This is the next post in my series which describes what buyers need to know when purchasing a distressed property or foreclosure in Dayton, Ohio. My previous post discussed the distressed property inspection process and how it differs from buying a more typical, “turnkey” property. When buying a foreclosure, the entity selling the property may have an impact on the buying process. I will write several posts, addressing the different sellers who may be behind a property, and why it is important to know who you are purchasing the property from. In this post, I will discuss purchasing a home from HUD, and why it is important to review all of the rules prior to making an offer.
The process of buying a HUD home
HUD is an acronym that stands for the U.S. Department of Housing and Urban Development. HUD houses are sold when a property owner defaults on an FHA loan. FHA, or the Federal Housing Administration, is a part of HUD. Many first-time home buyers take advantage of an FHA loan, because the down payment and lending requirements are less than a conventional loan. Homes that are sold using an FHA loan are required to be in “good” condition for the loan to be approved, meaning that there are no immediate safety or habitability concerns at the time of closing.
If a property owner defaults on an FHA loan, HUD will often end up being the entity responsible for reselling the property and attempting to recoup as much loss as possible. HUD homes are very desirable because the properties are often in fairly good condition for a foreclosure, due to the original FHA loan requirements. HUD homes are often also priced below market value, in order to encourage a fast sale.
When a HUD home is put up for sale, it is often put on the market by a local broker, however, the buyer will deal almost exclusively with HUD by way of the HUD website. You may find the HUD inventory per state, basic inspection and condition information for each home, and the rules for bidding on a HUD home on their website. Rules for HUD are very strict and must be abided by. When a HUD home is listed for sale, there is generally a 14-day period in which only home owner occupants, non-profits, and government groups may bid on the home. There is usually a count down on the property listing page that lets you know where the property is in the process. Investors may not bid on a house they do not plan on living in, and both the investor and brokerage will be strictly penalized if they are found to have broken this rule. Once the initial period is up, if the property is not yet sold, HUD may release it to investors who are interested. Investors who have a real estate license or are related to a licensed real estate agent, or who are related to a HUD employee may not purchase a HUD home.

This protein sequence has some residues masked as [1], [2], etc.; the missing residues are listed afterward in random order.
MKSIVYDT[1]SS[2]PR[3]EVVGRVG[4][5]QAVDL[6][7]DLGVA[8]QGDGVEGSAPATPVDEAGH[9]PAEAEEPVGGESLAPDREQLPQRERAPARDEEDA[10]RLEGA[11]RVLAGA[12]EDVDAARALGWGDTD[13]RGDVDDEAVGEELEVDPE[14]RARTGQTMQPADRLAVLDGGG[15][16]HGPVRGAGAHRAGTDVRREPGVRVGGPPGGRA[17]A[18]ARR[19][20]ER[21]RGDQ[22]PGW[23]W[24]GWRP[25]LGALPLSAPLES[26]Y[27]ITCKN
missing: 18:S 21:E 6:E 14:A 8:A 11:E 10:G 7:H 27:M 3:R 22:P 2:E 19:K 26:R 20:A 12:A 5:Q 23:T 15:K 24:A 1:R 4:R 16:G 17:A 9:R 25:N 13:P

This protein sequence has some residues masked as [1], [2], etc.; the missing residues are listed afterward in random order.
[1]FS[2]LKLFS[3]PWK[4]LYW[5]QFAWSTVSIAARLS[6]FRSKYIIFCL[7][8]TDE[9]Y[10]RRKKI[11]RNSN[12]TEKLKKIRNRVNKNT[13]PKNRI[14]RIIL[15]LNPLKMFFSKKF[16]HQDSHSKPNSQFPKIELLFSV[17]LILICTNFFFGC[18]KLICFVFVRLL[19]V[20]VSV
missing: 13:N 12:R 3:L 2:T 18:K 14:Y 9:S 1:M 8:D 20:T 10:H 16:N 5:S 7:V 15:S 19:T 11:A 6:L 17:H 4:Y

After the initial waiting period, property bids are reviewed daily. A buyer may make a bid through a real estate agent, who works for a broker that is qualified to bid on HUD homes. For the offer, the buyer will need to provide their bid amount, how the property will be financed, if they require closing costs, how many days for inspections they require, and when they wish to close on the property. They will also need to provide a proof of funds and their social security number. Investors should keep in mind that a significant number of HUD homes receive multiple offers, and the winning bid is often over asking price and a cash deal. HUD is both looking to make as much money as possible and to get their property off of their books quickly. Rehab loans may not be viewed as favorably as a cash offer.
When HUD has accepted a bid, they will not contact buyers who made unsuccessful bids. The property will simply disappear from the website. The HUD website is the most up to date place to check the status of a HUD property. If a buyer’s offer is accepted, HUD will send the buyer and their agent a formal purchase contract to fill out and sign. The process then moves like any other purchase. All liens, back taxes and water bills will be brought current prior to closing and the buyer can acquire the property with a clear title.
Dayton residents may contact a real estate agent regarding the buying of HUD properties
If you are interested in purchasing a HUD home, it is important to contact a real estate agent who is familiar with the HUD rules and procedures. As a Dayton realtor, I am able to assist with such properties. Contact me today for assistance.
I also service the areas of Beavercreek, Centerville, Cincinnati, Clayton, Englewood, Oakwood, Fairborn, Harrison Township, Huber Heights, Kettering, Miami Township, Miamisburg, Riverside, Springboro, Trotwood, Vandalia, Washington Township, West Carrollton, and Xenia.
Note: Nothing in this article, or on this website should be construed as investment or financial advice. The opinions shared on this website are the personal, and not professional, opinion of the author and are not associated with Keller Williams Advisors. Any investment decisions should be made after consulting with a certified financial/investment professional.